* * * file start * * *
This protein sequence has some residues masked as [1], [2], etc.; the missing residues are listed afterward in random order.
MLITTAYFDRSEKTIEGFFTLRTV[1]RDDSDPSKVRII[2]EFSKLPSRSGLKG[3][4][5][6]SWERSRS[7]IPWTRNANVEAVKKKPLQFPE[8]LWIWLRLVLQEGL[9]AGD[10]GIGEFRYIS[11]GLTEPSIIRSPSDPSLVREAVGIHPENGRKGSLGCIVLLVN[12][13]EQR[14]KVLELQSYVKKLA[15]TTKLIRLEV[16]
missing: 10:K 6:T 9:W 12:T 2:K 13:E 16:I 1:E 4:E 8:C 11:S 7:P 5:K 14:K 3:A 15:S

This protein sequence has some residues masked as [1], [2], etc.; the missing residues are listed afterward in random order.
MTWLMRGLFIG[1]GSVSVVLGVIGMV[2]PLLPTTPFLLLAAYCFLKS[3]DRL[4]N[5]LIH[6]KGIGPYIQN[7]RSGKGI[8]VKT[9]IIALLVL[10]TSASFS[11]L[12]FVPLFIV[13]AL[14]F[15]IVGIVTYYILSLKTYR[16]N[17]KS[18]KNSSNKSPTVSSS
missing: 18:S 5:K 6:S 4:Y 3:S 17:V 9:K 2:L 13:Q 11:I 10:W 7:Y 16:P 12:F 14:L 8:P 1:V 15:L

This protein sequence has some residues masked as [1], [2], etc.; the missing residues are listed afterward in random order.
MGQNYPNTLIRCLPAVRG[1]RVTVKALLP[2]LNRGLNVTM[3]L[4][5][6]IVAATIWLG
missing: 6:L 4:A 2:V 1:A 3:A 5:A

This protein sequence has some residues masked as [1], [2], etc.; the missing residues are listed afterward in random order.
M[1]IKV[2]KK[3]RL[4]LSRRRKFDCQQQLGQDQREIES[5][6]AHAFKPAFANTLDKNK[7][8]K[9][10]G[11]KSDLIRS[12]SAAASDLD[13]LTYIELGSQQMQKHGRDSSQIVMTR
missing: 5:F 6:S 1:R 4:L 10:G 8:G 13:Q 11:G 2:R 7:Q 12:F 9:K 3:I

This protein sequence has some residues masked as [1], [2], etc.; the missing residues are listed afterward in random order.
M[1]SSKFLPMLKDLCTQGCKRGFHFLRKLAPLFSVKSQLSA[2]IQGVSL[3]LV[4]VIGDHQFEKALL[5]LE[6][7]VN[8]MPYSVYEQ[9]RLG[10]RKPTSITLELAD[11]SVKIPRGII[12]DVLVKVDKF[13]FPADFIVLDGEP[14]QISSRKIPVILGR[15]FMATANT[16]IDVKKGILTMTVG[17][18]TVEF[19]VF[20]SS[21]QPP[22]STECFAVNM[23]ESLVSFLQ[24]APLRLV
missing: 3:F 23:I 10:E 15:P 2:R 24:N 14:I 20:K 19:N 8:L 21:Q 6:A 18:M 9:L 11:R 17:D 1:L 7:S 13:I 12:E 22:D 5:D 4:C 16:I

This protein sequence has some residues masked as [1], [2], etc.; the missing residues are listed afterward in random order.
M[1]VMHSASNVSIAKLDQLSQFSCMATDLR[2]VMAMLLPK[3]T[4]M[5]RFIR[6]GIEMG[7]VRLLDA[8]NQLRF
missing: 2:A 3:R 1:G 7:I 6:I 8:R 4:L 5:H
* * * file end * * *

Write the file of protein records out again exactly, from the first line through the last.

This protein sequence has some residues masked as [1], [2], etc.; the missing residues are listed afterward in random order.
MLITTAYFDRSEKTIEGFFTLRTV[1]RDDSDPSKVRII[2]EFSKLPSRSGLKG[3][4][5][6]SWERSRS[7]IPWTRNANVEAVKKKPLQFPE[8]LWIWLRLVLQEGL[9]AGD[10]GIGEFRYIS[11]GLTEPSIIRSPSDPSLVREAVGIHPENGRKGSLGCIVLLVN[12][13]EQR[14]KVLELQSYVKKLA[15]TTKLIRLEV[16]
missing: 10:K 6:T 9:W 12:T 2:K 13:E 16:I 1:E 4:E 8:C 11:S 7:P 5:K 14:K 3:A 15:S

This protein sequence has some residues masked as [1], [2], etc.; the missing residues are listed afterward in random order.
MTWLMRGLFIG[1]GSVSVVLGVIGMV[2]PLLPTTPFLLLAAYCFLKS[3]DRL[4]N[5]LIH[6]KGIGPYIQN[7]RSGKGI[8]VKT[9]IIALLVL[10]TSASFS[11]L[12]FVPLFIV[13]AL[14]F[15]IVGIVTYYILSLKTYR[16]N[17]KS[18]KNSSNKSPTVSSS
missing: 18:S 5:K 6:S 4:Y 3:S 17:V 9:K 2:L 13:Q 11:I 10:W 7:Y 16:P 12:F 14:L 8:P 1:V 15:L

This protein sequence has some residues masked as [1], [2], etc.; the missing residues are listed afterward in random order.
MGQNYPNTLIRCLPAVRG[1]RVTVKALLP[2]LNRGLNVTM[3]L[4][5][6]IVAATIWLG
missing: 6:L 4:A 2:V 1:A 3:A 5:A

This protein sequence has some residues masked as [1], [2], etc.; the missing residues are listed afterward in random order.
M[1]IKV[2]KK[3]RL[4]LSRRRKFDCQQQLGQDQREIES[5][6]AHAFKPAFANTLDKNK[7][8]K[9][10]G[11]KSDLIRS[12]SAAASDLD[13]LTYIELGSQQMQKHGRDSSQIVMTR
missing: 5:F 6:S 1:R 4:L 10:G 8:G 13:Q 11:G 2:R 7:Q 12:F 9:K 3:I

This protein sequence has some residues masked as [1], [2], etc.; the missing residues are listed afterward in random order.
M[1]SSKFLPMLKDLCTQGCKRGFHFLRKLAPLFSVKSQLSA[2]IQGVSL[3]LV[4]VIGDHQFEKALL[5]LE[6][7]VN[8]MPYSVYEQ[9]RLG[10]RKPTSITLELAD[11]SVKIPRGII[12]DVLVKVDKF[13]FPADFIVLDGEP[14]QISSRKIPVILGR[15]FMATANT[16]IDVKKGILTMTVG[17][18]TVEF[19]VF[20]SS[21]QPP[22]STECFAVNM[23]ESLVSFLQ[24]APLRLV
missing: 3:F 23:I 10:E 15:P 2:R 24:N 14:I 20:K 19:N 8:L 21:Q 6:A 18:M 9:L 11:R 17:D 1:L 7:S 13:I 12:E 22:D 5:D 4:C 16:I

This protein sequence has some residues masked as [1], [2], etc.; the missing residues are listed afterward in random order.
M[1]VMHSASNVSIAKLDQLSQFSCMATDLR[2]VMAMLLPK[3]T[4]M[5]RFIR[6]GIEMG[7]VRLLDA[8]NQLRF
missing: 2:A 3:R 1:G 7:I 6:I 8:R 4:L 5:H